Many immediately discuss the triple tax benefit of HSAs: tax-deferred contributions, tax-exempt distributions for qualified expenses, and penalty-free distributions for nonqualified expenses beginning at age 65.
These are key points and should continue to be discussed, but the discussion should be expanded upon by asking, “Can individuals still contribute to an HSA after age 65 and receive the same benefits?”
The answer is…yes!
HSA contributions after age 65
The rules for contributing to an HSA don’t change once an individual turns age 65.
Thus, an HSA owner must be covered only under a qualified high-deductible health care plan, cannot be eligible to be claimed as a dependent on someone else’s tax return, is eligible for $1,000 catch-up contribution beginning at age 55, and cannot be enrolled in Medicare.
The last point often causes some confusion, so let’s explore that for a moment.
In the retirement industry, it’s common knowledge that someone in the United States is eligible for Medicare once they reach age 65.
What most don’t fully understand—but make certain assumptions about—is how an individual enrolls in Medicare. There are essentially two ways individuals can do this.
Automatic enrollment: The Social Security Administration automatically enrolls individuals in Medicare Parts A and B if they draw Social Security (either retirement or disability) benefits or Railroad Retirement benefits before reaching age 65. These individuals are automatically enrolled in the month of their 65th birthday.
Active enrollment: Individuals must actively enroll in Medicare if they reach age 65 but don’t draw their Social Security benefits, or if they elect to delay Social Security benefits beyond their 65th birthday.
HSA owners can contribute a prorated amount to their HSAs based on their actual month of enrollment (assuming they still meet the other qualifying factors).
All of that seems fairly straightforward, but what if someone is still working after age 65? Can they delay Medicare enrollment, maintain HDHP, and contribute to the HSA as before?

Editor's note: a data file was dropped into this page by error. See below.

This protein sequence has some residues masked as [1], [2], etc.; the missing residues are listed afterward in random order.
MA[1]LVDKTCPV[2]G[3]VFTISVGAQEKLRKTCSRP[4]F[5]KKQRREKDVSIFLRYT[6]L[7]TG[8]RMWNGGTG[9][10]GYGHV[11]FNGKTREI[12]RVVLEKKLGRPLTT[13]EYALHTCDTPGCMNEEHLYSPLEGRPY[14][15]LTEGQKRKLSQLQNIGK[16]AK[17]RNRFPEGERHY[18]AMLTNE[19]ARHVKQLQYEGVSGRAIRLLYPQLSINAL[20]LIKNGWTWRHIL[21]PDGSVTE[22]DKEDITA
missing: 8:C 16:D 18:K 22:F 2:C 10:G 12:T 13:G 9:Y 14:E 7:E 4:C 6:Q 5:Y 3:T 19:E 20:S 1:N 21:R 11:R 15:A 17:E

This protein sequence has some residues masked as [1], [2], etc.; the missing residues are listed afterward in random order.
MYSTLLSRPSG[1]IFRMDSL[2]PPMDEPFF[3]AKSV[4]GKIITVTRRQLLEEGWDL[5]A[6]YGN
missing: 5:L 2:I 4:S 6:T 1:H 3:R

Again, the answer is yes.
Delaying Medicare enrollment
Individuals who don’t automatically enroll in Medicare at age 65 can delay enrollment if they meet certain requirements—including having qualified health insurance through their employers.
But individuals who delay enrollment without proving they had qualifying health insurance at age 65 and beyond may have to pay higher Medicare premiums or a “late-enrollment penalty.” In some cases, this penalty may apply for as long as they’re enrolled in Medicare.
Another issue to be aware of occurs when an individual delays enrollment and is covered under a qualified health plan with their employer, but the employer has less than 20 employees. In this case, the individual is treated as though they don’t have qualifying coverage and must enroll in Medicare.
If they fail to do this, the late-enrollment penalties will apply. The individual may elect to continue coverage under the employer’s plan if it makes financial sense, but, once enrolled in Medicare, can no longer contribute to an HSA.
Let’s review one of the main benefits of having an HSA after age 65.
Paying Medicare Premiums
If an individual is drawing Social Security benefits while enrolled in Medicare, the premiums are deducted directly from his monthly payment.
If an individual is enrolled in Medicare and not drawing Social Security benefits, he can either submit payments (including automatic payments) directly from his bank account, pay by check or money order, or pay by credit or debit card.
So how does the payment of Medicare premiums relate to HSAs?
Medicare premiums for Parts A, B, and D are qualified medical expenses for individuals age 65 and older. Medicare HMO premiums and an employee’s share of premiums for certain employer-sponsored health insurance are also qualified expenses after age 65.
To be clear, while Medicare premiums are qualified distributions and tax-exempt, other insurance policies that cover copays and deductibles against Medicare (sometimes referred to as Medigap policies) aren’t. Any Medigap premiums paid from an HSA are taxable but not penalized after age 65.
HSAs have a wide variety of benefits that many simply don’t know about or fully understand.
It’s this type of consumer education that can help people of all generations make better decisions both while saving for retirement and using assets wisely in retirement.
Steve Christenson is Executive Vice President of Ascensus.